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NRF2 activation promotes the recurrence of dormant tumour cells through regulation of redox and nucleotide metabolism

Abstract

The survival and recurrence of dormant tumour cells following therapy is a leading cause of death in patients with cancer. The metabolic properties of these cells are likely to be distinct from those of rapidly growing tumours. Here we show that Her2 downregulation in breast cancer cells promotes changes in cellular metabolism, culminating in oxidative stress and compensatory upregulation of the antioxidant transcription factor NRF2. NRF2 is activated during dormancy and in recurrent tumours in animal models and patients with breast cancer with poor prognosis. Constitutive activation of NRF2 accelerates recurrence, whereas suppression of NRF2 impairs it. In recurrent tumours, NRF2 signalling induces a transcriptional metabolic reprogramming to re-establish redox homeostasis and upregulate de novo nucleotide synthesis. The NRF2-driven metabolic state renders recurrent tumour cells sensitive to glutaminase inhibition, which prevents reactivation of dormant tumour cells in vitro, suggesting that NRF2-high dormant and recurrent tumours may be targeted. These data provide evidence that NRF2-driven metabolic reprogramming promotes the recurrence of dormant breast cancer.

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Fig. 1: Her2 downregulation induces metabolic changes.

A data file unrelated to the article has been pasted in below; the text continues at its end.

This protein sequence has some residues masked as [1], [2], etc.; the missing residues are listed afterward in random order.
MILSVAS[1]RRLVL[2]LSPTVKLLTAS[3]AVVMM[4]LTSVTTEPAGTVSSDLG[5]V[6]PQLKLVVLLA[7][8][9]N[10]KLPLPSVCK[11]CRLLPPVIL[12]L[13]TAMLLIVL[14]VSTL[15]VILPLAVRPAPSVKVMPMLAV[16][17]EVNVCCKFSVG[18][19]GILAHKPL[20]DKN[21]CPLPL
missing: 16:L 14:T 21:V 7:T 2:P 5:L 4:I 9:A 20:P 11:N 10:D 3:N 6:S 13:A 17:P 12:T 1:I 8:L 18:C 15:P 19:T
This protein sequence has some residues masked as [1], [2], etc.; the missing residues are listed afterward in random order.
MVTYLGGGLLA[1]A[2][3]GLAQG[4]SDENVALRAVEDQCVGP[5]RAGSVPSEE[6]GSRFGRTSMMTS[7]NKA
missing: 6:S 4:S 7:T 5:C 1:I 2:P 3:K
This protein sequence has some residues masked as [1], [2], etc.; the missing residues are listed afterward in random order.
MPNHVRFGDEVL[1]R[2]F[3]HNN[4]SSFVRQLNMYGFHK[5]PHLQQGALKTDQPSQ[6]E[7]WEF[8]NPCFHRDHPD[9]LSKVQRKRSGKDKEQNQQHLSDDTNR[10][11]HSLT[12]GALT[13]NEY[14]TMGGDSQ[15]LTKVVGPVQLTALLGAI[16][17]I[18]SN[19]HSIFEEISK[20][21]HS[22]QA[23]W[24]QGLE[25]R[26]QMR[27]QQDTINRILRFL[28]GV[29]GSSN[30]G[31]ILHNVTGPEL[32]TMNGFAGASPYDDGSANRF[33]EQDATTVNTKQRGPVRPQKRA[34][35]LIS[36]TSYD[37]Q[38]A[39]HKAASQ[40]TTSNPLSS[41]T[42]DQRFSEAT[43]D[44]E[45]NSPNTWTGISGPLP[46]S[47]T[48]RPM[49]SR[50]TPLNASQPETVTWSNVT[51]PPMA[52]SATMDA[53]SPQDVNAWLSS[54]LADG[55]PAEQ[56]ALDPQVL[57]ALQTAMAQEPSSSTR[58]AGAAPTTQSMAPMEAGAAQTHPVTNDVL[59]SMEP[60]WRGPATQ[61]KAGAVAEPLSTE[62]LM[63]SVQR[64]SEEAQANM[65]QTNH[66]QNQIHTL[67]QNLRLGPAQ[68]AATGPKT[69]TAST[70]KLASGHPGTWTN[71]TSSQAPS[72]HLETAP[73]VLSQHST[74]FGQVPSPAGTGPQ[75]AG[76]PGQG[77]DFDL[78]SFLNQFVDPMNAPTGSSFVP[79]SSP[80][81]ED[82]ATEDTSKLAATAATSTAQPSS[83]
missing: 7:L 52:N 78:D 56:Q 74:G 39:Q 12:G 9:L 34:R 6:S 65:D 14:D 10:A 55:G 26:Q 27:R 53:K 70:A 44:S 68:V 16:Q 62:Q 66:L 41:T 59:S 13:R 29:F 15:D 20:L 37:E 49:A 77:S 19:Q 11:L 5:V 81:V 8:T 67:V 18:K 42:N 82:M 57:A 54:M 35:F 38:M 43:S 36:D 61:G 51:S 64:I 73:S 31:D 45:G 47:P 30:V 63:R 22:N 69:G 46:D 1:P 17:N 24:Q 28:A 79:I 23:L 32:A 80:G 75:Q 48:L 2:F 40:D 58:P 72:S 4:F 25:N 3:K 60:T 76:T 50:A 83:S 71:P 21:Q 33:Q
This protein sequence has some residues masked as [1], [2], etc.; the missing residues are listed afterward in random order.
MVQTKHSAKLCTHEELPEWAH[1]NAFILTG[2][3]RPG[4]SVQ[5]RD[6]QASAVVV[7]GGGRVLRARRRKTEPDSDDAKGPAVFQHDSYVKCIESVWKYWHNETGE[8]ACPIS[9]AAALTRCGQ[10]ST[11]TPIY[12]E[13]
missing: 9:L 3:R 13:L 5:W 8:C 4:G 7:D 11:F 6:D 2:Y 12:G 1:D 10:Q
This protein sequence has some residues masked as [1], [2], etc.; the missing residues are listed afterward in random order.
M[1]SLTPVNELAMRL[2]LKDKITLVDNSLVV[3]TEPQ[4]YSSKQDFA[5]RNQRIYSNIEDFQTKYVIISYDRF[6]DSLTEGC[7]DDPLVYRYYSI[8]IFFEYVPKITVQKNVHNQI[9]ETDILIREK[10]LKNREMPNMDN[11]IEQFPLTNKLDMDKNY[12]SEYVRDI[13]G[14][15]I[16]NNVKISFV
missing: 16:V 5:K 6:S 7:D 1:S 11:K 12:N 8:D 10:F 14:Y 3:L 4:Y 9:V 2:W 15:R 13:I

Fig. 2: Her2 inhibition increases reactive oxygen species levels and leads to reactive oxygen species–dependent cell death.
Fig. 3: The NRF2 antioxidant transcriptional programme is activated in dormant and recurrent tumours.
Fig. 4: Constitutive NRF2 activity promotes tumour recurrence.
Fig. 5: NRF2 suppression impairs recurrent tumour growth in vivo.
Fig. 6: NRF2 directs metabolic reprogramming in recurrent tumour cells.
Fig. 7: Identification of essential NRF2-regulated pathways in recurrent tumours.
Fig. 8: NRF2 is activated in recurrent tumour cells through a KEAP1-independent mechanism.

Data availability

RNA sequencing data comparing primary and recurrent MTB;TAN-derived tumour cell lines is available online using the National Center for Biotechnology Information (NCBI)Short Read Archive (SRA) under project accession number 626 PRJNA505839 (ref.62). Prognostic analysis for NRF2 gene signatures was performed using Gene expression-based Outcome for Breast cancer Online (GOBO31), which uses four data sets (GSE1456, GSE3494, GSE6532, and GSE7390), available at http://co.bmc.lu.se/gobo/gsa.pl. RNA Sequencing data used for human recurrent breast cancer GSEA were accessed using the NCBI GEO database GSE110590 (ref. 32). Metabolomic data for KEAP1 mutant cancer cell lines was accessed using the Cancer Cell Line Encyclopedia (https://portals.broadinstitute.org/ccle) and supplementary tables from ref. 35. Metabolomics data sets generated in this study are available in Supplementary Table 3.

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Acknowledgements